Victim selection and recruitment are next. There is no prototypical victim of child sexual abuse. Any child may be victimized. Not surprisingly, predators often target children with obvious vulnerabilities. A child who feels unloved and unpopular will soak up adult attention like a sponge. Children with family problems, who spend time alone and unsupervised, who lack confidence and self–esteem, and who are isolated from their peers are all likely targets.
Predators engage or "recruit" their victims in different ways. Many use a combination of forced teaming and charm. They may offer to play games, give rides, or buy treats and gifts as tokens of friendship. They may offer drugs or alcohol to older children or teenagers. And they almost always offer a sympathetic, understanding ear. Your parents don't understand or respect you? I do. Other kids make fun of you? I know what that's like—it was the same way for me when I was your age. They don't trust you at home? Boy, I know what that's like—your parents never really want you to grow up. But I trust you. I respect you. I care for you more than anybody else. And I love you. I'm here for you.
Successful predators find and fill voids in a child's life.
A predator will usually introduce secrecy at some point during the grooming process. Initially, secrecy binds the victim to the predator: "Here's some candy. But don't tell your friends because they'll be jealous, and don't tell your mother because she won't like you eating between meals." Later on, secrecy joins hands with threats: "If you tell your mother what happened, she'll hate you. It'll kill her. Or I'll kill her. Or I'll kill you."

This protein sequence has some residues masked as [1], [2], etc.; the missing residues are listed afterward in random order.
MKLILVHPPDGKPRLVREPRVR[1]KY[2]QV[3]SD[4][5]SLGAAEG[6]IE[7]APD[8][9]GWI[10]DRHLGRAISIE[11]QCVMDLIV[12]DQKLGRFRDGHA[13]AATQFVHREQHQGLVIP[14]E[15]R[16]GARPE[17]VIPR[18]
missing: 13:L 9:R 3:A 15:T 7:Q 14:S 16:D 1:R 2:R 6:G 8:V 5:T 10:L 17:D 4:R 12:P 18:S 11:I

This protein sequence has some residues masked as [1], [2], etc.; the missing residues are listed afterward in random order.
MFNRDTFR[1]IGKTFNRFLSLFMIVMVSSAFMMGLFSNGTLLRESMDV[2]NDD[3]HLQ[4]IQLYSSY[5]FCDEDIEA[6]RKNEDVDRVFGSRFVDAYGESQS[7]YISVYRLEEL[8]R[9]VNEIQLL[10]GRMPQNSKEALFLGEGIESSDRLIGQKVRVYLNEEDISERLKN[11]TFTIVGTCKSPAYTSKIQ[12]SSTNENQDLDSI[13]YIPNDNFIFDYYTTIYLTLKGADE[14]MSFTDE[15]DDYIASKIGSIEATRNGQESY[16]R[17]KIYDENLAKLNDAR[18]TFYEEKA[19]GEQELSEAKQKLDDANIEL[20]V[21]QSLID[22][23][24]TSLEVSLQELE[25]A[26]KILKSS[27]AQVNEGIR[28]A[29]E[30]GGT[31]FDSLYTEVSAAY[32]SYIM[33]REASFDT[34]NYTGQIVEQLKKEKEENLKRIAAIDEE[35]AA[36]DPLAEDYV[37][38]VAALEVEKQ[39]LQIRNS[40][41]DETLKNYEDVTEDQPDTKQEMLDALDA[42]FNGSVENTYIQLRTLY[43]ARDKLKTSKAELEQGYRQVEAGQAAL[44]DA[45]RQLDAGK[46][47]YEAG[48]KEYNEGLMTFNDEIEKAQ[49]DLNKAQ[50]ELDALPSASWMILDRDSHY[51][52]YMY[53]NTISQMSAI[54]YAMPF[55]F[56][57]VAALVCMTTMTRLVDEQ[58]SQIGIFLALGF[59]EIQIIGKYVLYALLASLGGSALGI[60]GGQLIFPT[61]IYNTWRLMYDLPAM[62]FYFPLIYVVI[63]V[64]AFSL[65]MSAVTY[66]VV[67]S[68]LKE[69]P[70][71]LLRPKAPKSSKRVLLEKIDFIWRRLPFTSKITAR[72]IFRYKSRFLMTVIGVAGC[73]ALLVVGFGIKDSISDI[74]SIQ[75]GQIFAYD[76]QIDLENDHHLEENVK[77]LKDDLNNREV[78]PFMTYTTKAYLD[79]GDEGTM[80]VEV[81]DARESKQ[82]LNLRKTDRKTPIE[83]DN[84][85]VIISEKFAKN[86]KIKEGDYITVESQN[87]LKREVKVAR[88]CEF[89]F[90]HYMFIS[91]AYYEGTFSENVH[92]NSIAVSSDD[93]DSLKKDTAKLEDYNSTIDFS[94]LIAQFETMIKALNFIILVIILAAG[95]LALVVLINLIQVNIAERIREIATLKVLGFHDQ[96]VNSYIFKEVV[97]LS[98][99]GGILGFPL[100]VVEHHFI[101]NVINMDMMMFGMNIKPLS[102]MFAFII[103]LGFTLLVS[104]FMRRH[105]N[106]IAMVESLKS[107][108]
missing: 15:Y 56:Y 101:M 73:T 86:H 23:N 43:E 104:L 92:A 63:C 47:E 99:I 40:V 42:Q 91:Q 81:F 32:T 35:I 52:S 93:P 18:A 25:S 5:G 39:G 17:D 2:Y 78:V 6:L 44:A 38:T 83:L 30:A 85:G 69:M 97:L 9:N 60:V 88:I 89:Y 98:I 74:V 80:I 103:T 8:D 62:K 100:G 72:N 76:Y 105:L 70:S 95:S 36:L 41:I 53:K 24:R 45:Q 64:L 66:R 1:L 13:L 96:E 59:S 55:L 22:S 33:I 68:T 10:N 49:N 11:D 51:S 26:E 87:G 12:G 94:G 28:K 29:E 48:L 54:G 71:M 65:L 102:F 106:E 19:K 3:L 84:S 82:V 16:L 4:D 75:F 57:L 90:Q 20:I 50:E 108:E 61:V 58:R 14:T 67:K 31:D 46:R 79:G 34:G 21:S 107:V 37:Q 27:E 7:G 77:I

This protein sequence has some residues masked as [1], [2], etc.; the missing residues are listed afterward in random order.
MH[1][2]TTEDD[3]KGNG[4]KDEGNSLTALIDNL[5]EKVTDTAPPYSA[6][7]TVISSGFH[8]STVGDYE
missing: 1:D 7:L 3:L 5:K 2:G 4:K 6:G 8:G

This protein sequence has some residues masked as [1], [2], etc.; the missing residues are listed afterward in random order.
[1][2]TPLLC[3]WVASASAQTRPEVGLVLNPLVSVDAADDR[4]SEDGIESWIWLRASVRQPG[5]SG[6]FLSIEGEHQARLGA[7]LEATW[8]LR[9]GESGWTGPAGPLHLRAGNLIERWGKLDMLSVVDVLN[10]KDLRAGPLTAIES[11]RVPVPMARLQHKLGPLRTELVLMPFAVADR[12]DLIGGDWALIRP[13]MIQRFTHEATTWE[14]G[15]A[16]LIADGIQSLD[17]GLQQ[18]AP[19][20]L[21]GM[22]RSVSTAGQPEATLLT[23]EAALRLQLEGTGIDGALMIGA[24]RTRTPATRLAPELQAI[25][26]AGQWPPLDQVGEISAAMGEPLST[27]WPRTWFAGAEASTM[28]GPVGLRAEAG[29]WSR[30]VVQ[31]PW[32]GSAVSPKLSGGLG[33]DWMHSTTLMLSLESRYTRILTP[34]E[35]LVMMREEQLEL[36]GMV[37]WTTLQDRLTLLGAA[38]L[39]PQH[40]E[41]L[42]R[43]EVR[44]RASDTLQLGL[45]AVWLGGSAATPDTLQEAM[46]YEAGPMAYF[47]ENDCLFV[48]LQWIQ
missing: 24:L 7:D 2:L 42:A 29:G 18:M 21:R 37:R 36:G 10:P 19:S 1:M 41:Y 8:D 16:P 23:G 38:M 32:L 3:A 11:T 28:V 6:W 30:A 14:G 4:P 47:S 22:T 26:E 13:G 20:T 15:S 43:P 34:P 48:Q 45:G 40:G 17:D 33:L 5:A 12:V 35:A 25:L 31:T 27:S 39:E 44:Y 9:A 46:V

The forging of an emotional bond through grooming leads to physical contact. Predators use the grooming process to break down a child's defenses and increase the child's acceptance of touch. The first physical contact between predator and victim is often nonsexual touching designed to identify limits: an "accidental" touch, an arm around the shoulder, a brushing of hair. Nonsexual touching desensitizes the child. It breaks down inhibitions and leads to more overt sexual touching—the predator's ultimate goal.
The best way to recognize grooming behavior is to pay attention to your child and the people in your child's life. Gavin de Becker sensibly reminds us that "[c]hildren require the protection of adults, usually from adults. Their fear of people is not yet developed, their intuition not yet loaded with enough information and experience to keep them from harm." There are many demands placed upon our time, but nothing—nothing—is more important than the welfare of our children. When we blindly surrender responsibility for them to others without question, we invite trouble. Parents should know their child's teachers, coaches, day care providers, youth group leaders, and other significant adults in their lives. Make unannounced visits. Ask questions. Stay involved.
And please—talk to your children. Teach them to recognize grooming behavior. Teach them to be wary of any physical contact initiated by an adult. And teach them to trust you with their problems and their pain. The safest child is the child who knows he can bring his problems and concerns to parents and adult caregivers without reproach or retaliation.
By Gregory M. Weber